What is a Therapy Dog?

Specially trained animals have been used for many years in various areas of life for various needs. One of these special categories is therapy dogs, which provide support to people who find themselves in difficult life situations.

In this article, you will be able to find all the information about therapy animals and learn how to become the owner of such a creature.

How does pet therapy work?

little girls with service pony

Pet therapy is one of the possible types of additional treatment for people with physical disabilities or mental illnesses. Its essence lies in the controlled interaction of the patient with specially trained animals. Animal-assisted therapy helps relieve pain and anxiety among individuals experiencing multiple conditions.

Even though therapy dogs receive a certain level of training, they are still not service dogs. They should not be able to perform specific tasks or provide 24-hour supervision of their patient. Usually, a therapy dog “works” in public institutions such as hospitals, nursing homes, orphanages, rehabilitation facilities, public schools, and disaster sites.

What do therapy dogs do?

Therapy dogs are tutored to contribute solace and easement to humans who are not their keepers. This mostly means visiting a variety of institutions where people need exceptional care and endearment, such as hospitals, schools, hospices, disaster areas, etc. Therapy animals help physical and occupational therapists take care of the patients and contribute to speeding up their recovery.

Connecting with a dog is an effective distraction for people suffering from mental disorders, depression, or those who feel lonely. For example, in homes for the elderly or in orphanages, where a dog is a friend for children and a creature they have to take care of. Through animal-assisted activities, therapy dogs help people cope with anxiety, comfort those who feel friendless, and give compassion and respect to people in difficult life circumstances

You can register your Therapy Dog in MyServiceAnimal Database.

What is the difference between a therapy dog and a companion dog?

ESA DOG selfie

Therapy dogs and emotional support animals can seem the same. The main purpose of these assistant animals is to support a person and strengthen his moral state. However, there are significant differences between them.

For example, emotional support animals do not have to undergo any special training, while therapy animals receive special training before starting their duties. A therapy dog ​​certification is an important document that confirms that the animal has the skills necessary to help people.

In addition, an emotional support animal is always close to its owner. Therapy dogs provide support to other people and do not have to be around patients 24/7. However, the law does not prohibit a therapy dog handler can use their animal as an ESA. In this way, the animal will be able to benefit and support not only you but also other people who need it.

Who can benefit from animal-assisted therapy?

Animal-assisted therapy can be useful for people of all ages and with various medical conditions. This includes both people with physical limitations, such as disabilities or serious illnesses such as cancer, and people with mental disabilities. By using animal-assisted therapy and regaining pet care skills one can learn empathy and improve social skills.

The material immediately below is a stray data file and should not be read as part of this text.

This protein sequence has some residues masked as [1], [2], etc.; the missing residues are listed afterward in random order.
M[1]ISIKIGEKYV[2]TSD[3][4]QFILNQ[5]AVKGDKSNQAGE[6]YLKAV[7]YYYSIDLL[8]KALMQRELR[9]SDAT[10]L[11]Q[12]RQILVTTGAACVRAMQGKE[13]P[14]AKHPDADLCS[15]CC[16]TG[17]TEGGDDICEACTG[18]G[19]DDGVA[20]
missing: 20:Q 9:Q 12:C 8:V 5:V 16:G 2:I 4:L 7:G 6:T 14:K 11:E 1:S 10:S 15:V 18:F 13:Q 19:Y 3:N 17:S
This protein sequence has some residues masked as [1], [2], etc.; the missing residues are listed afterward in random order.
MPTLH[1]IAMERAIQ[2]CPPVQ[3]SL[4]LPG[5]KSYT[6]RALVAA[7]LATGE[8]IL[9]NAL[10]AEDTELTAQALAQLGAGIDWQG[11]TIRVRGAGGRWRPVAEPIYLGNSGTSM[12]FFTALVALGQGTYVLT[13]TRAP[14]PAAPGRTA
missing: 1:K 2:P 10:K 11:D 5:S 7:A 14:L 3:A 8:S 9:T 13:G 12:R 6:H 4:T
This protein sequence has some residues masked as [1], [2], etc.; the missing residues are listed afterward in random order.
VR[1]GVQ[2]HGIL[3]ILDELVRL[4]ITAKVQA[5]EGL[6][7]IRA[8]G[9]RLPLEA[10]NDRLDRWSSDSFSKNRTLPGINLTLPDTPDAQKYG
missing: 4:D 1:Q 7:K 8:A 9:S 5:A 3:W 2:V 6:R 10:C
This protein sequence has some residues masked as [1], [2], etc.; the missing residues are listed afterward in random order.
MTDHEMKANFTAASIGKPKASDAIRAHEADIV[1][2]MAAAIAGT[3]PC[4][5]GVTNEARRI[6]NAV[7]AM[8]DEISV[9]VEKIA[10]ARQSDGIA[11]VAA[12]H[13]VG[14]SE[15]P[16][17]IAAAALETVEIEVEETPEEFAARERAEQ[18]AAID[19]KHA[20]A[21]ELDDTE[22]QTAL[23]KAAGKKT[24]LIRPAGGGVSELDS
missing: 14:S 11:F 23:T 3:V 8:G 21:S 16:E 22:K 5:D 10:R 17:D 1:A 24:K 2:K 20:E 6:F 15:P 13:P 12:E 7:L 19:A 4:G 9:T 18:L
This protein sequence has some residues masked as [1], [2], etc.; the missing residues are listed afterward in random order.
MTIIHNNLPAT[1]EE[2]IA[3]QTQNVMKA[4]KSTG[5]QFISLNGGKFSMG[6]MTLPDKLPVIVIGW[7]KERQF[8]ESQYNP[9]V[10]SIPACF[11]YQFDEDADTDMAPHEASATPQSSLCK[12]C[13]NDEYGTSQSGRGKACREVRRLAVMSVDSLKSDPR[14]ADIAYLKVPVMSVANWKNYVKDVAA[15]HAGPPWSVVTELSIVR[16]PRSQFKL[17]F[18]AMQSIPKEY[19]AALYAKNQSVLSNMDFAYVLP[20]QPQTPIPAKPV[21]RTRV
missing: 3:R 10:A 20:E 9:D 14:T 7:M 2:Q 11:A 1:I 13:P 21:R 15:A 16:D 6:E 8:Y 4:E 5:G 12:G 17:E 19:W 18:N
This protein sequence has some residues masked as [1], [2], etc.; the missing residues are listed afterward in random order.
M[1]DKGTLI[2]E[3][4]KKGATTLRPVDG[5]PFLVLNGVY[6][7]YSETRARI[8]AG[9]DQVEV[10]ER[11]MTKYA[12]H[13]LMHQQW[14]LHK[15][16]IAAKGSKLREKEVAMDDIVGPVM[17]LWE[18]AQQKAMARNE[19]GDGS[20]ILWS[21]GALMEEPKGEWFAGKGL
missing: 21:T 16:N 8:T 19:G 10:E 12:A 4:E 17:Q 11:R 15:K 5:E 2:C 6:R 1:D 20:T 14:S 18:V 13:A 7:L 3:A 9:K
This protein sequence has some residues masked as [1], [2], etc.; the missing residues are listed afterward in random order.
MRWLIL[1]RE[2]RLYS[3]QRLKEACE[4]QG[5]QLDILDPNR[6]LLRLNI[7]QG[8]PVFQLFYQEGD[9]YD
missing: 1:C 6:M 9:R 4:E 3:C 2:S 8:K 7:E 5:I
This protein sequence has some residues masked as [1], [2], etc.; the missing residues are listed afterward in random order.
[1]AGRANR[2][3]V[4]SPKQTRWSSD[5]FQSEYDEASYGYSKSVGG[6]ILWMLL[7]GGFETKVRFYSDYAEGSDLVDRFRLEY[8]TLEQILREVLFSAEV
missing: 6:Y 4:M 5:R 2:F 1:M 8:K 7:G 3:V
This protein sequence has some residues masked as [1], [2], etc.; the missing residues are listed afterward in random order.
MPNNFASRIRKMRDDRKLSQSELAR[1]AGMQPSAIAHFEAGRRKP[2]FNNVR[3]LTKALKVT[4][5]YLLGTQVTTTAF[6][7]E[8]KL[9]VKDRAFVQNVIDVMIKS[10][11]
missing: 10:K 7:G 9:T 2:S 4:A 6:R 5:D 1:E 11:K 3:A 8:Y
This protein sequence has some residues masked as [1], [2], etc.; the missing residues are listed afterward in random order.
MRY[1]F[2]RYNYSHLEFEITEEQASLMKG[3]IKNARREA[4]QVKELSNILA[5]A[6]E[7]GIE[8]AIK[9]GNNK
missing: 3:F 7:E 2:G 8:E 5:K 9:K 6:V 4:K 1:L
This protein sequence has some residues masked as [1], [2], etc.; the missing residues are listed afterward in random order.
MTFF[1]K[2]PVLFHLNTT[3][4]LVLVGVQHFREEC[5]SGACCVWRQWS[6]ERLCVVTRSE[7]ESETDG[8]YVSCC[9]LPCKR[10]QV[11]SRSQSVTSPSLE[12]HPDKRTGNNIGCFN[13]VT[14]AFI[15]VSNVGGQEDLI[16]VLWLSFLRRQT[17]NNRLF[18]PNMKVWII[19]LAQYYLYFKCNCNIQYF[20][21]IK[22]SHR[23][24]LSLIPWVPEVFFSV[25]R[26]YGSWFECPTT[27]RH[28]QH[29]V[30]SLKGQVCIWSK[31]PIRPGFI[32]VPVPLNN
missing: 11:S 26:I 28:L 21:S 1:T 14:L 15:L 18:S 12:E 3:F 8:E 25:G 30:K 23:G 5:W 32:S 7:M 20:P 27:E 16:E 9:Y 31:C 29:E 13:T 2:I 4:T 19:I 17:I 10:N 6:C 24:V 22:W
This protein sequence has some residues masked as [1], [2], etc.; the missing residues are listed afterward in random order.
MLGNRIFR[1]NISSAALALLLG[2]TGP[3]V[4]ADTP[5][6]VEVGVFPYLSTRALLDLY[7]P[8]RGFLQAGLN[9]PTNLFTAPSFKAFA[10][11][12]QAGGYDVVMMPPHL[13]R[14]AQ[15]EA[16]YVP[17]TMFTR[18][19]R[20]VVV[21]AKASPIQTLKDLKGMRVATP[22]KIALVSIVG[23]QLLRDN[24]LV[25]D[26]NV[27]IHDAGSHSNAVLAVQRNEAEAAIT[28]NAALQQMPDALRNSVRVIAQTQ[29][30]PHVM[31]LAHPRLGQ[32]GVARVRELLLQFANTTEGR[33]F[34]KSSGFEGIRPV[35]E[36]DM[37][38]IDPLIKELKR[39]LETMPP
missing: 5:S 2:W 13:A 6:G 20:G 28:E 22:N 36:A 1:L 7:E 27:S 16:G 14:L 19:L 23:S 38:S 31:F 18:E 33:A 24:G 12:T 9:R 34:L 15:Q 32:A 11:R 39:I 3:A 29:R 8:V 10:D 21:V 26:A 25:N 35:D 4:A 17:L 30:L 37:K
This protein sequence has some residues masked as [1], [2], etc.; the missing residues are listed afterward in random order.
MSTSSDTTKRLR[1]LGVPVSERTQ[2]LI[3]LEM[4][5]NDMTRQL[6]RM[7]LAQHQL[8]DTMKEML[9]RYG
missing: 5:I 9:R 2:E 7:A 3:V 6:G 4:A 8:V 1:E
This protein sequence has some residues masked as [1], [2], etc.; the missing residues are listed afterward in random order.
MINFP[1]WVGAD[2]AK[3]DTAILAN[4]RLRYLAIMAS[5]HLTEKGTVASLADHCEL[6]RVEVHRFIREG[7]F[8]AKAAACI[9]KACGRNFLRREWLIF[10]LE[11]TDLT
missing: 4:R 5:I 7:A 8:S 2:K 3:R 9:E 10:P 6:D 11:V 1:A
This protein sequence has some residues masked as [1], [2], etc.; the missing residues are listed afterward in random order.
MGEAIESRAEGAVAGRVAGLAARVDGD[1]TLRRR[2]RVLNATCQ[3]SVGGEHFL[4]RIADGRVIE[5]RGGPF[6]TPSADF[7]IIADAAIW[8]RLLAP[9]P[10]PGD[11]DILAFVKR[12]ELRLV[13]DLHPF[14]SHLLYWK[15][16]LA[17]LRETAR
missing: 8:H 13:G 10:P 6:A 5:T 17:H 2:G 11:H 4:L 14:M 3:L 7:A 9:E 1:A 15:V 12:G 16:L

Therapy dogs can help children with speech, hearing, or intellectual disabilities, such as Down syndrome, cerebral palsy, and autism. Using animals-aided therapy reduces stress and anxiety in people with various health problems. Moreover, for men with physical inabilities, therapy dogs are part of rehabilitation, as they help to train and adjust the load on some parts of the body.

Register your animal

SERVICE DOG
Certification
$42
ID card & online registration
SERVICE DOG
Online Certification
$24
Only online registration
EMOTIONAL
SUPPORT ANIMAL
Certification
$42
ID card & online registration
EMOTIONAL
SUPPORT ANIMAL
Online Certification
$24
Only online registration
THERAPY ANIMAL
Certification
$39
ID card & online registration
THERAPY ANIMAL
Certification
$22
Only online registration

Classification of therapy dogs

As with a service dog, there are several types of therapy animals. The kind of therapy dog depends on the animal-assisted activities it has to perform, as well as on the place where it will help people. There are 5 main types of therapy animals that are used most often:

Therapeutic visitation dogs

Therapeutic visitation dogs are, in fact, household pets that are brought into hospitals or rehab facilities by their holders. For example, hospital patients and children from pediatric oncology nursing, who are forced to be apart from their families and therefore feel lonely, often become their wards. Therapy animals can also visit inmates in detention facilities.

Visits by a therapy animal contribute to human socialization and adaptation. Animals also help lift the spirit of their “client” and reduce anxiety and fear. Improving a person’s emotional state, in turn, leads to an improvement in a person’s physical health.

Animal-assisted therapy dogs

Dogs that fall into this category are meant to aid patients in achieving determined recovery goals. These dogs are usually used in rehabilitation facilities and succor patients to develop such capabilities as motor skills, limb use, and hand-eye coordination. Animals help train and improve the skills important for normal human functioning by engaging patients in various activities and games.

Facility Therapy Dogs

A Facility Therapy Dog mainly works in retirement homes, where they help people with Alzheimer’s disease. This disorder is characterized by disruption of brain processes, deterioration of memory, and concentration of attention.